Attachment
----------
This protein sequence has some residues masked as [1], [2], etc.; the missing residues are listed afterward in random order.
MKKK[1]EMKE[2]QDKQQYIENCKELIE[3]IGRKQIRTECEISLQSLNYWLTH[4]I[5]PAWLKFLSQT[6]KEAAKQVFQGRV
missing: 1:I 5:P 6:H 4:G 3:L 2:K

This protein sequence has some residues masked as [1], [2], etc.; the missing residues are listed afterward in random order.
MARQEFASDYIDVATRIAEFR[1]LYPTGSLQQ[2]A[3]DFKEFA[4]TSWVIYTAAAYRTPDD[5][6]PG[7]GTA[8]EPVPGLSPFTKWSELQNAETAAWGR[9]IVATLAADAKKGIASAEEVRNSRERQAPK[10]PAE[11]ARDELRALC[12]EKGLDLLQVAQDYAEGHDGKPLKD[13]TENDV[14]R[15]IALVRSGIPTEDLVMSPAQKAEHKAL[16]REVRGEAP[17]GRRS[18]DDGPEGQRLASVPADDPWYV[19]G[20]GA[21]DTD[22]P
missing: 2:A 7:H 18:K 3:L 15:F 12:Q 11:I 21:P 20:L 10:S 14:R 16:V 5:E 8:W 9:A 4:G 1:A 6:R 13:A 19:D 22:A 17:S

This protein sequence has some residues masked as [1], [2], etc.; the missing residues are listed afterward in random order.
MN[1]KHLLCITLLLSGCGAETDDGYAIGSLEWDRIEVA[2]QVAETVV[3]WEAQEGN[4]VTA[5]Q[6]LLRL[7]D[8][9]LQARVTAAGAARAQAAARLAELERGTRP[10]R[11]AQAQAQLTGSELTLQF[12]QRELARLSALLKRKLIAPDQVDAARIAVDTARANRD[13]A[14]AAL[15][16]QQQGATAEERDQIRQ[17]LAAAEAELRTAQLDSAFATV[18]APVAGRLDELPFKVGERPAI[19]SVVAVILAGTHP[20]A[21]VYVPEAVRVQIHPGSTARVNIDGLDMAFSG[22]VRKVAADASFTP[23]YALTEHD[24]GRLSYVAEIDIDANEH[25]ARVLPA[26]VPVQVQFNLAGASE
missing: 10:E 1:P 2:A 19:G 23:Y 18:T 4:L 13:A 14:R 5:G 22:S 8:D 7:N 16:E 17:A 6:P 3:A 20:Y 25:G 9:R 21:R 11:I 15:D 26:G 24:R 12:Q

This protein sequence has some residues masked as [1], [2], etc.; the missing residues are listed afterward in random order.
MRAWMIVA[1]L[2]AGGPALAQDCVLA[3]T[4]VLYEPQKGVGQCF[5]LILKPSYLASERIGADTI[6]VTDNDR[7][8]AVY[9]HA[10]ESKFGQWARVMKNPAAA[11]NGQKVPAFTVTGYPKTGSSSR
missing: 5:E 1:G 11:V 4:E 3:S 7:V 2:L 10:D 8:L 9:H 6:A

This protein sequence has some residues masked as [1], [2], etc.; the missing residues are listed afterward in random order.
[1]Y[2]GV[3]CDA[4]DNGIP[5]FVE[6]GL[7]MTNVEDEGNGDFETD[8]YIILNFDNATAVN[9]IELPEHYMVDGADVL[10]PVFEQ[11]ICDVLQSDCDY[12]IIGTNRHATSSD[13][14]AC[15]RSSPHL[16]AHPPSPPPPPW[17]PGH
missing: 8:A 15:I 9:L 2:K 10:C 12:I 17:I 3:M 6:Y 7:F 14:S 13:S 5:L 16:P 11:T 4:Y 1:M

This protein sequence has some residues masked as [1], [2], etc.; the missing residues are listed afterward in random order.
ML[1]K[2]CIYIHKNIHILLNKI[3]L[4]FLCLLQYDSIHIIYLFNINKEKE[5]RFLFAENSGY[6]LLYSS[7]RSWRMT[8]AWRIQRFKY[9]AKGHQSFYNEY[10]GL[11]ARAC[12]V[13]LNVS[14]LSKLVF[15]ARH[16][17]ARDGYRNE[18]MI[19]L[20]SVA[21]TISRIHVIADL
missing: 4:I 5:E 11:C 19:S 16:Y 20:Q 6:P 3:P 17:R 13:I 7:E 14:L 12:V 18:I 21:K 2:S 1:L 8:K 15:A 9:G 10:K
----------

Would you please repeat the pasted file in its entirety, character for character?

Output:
This protein sequence has some residues masked as [1], [2], etc.; the missing residues are listed afterward in random order.
MKKK[1]EMKE[2]QDKQQYIENCKELIE[3]IGRKQIRTECEISLQSLNYWLTH[4]I[5]PAWLKFLSQT[6]KEAAKQVFQGRV
missing: 1:I 5:P 6:H 4:G 3:L 2:K

This protein sequence has some residues masked as [1], [2], etc.; the missing residues are listed afterward in random order.
MARQEFASDYIDVATRIAEFR[1]LYPTGSLQQ[2]A[3]DFKEFA[4]TSWVIYTAAAYRTPDD[5][6]PG[7]GTA[8]EPVPGLSPFTKWSELQNAETAAWGR[9]IVATLAADAKKGIASAEEVRNSRERQAPK[10]PAE[11]ARDELRALC[12]EKGLDLLQVAQDYAEGHDGKPLKD[13]TENDV[14]R[15]IALVRSGIPTEDLVMSPAQKAEHKAL[16]REVRGEAP[17]GRRS[18]DDGPEGQRLASVPADDPWYV[19]G[20]GA[21]DTD[22]P
missing: 2:A 7:H 18:K 3:L 15:F 12:Q 11:I 21:P 20:L 10:S 14:R 16:V 5:E 8:W 9:A 4:G 1:A 6:R 13:A 19:D 22:A 17:S

This protein sequence has some residues masked as [1], [2], etc.; the missing residues are listed afterward in random order.
MN[1]KHLLCITLLLSGCGAETDDGYAIGSLEWDRIEVA[2]QVAETVV[3]WEAQEGN[4]VTA[5]Q[6]LLRL[7]D[8][9]LQARVTAAGAARAQAAARLAELERGTRP[10]R[11]AQAQAQLTGSELTLQF[12]QRELARLSALLKRKLIAPDQVDAARIAVDTARANRD[13]A[14]AAL[15][16]QQQGATAEERDQIRQ[17]LAAAEAELRTAQLDSAFATV[18]APVAGRLDELPFKVGERPAI[19]SVVAVILAGTHP[20]A[21]VYVPEAVRVQIHPGSTARVNIDGLDMAFSG[22]VRKVAADASFTP[23]YALTEHD[24]GRLSYVAEIDIDANEH[25]ARVLPA[26]VPVQVQFNLAGASE
missing: 10:E 1:P 2:A 19:G 23:Y 18:T 4:L 13:A 14:R 5:G 22:S 8:D 7:N 16:E 17:A 6:P 3:A 20:Y 25:G 9:R 21:R 11:I 15:D 26:G 24:R 12:Q

This protein sequence has some residues masked as [1], [2], etc.; the missing residues are listed afterward in random order.
MRAWMIVA[1]L[2]AGGPALAQDCVLA[3]T[4]VLYEPQKGVGQCF[5]LILKPSYLASERIGADTI[6]VTDNDR[7][8]AVY[9]HA[10]ESKFGQWARVMKNPAAA[11]NGQKVPAFTVTGYPKTGSSSR
missing: 5:E 1:G 11:V 4:E 3:S 7:V 2:L 10:D 8:L 9:H 6:A

This protein sequence has some residues masked as [1], [2], etc.; the missing residues are listed afterward in random order.
[1]Y[2]GV[3]CDA[4]DNGIP[5]FVE[6]GL[7]MTNVEDEGNGDFETD[8]YIILNFDNATAVN[9]IELPEHYMVDGADVL[10]PVFEQ[11]ICDVLQSDCDY[12]IIGTNRHATSSD[13][14]AC[15]RSSPHL[16]AHPPSPPPPPW[17]PGH
missing: 8:A 15:I 9:L 2:K 10:C 12:I 17:I 3:M 6:Y 7:F 14:S 13:S 5:L 16:P 11:T 4:Y 1:M

This protein sequence has some residues masked as [1], [2], etc.; the missing residues are listed afterward in random order.
ML[1]K[2]CIYIHKNIHILLNKI[3]L[4]FLCLLQYDSIHIIYLFNINKEKE[5]RFLFAENSGY[6]LLYSS[7]RSWRMT[8]AWRIQRFKY[9]AKGHQSFYNEY[10]GL[11]ARAC[12]V[13]LNVS[14]LSKLVF[15]ARH[16][17]ARDGYRNE[18]MI[19]L[20]SVA[21]TISRIHVIADL
missing: 4:I 5:E 11:C 19:S 16:Y 20:Q 6:P 3:P 17:R 13:I 7:E 14:L 12:V 18:I 21:K 2:S 1:L 8:K 15:A 9:G 10:K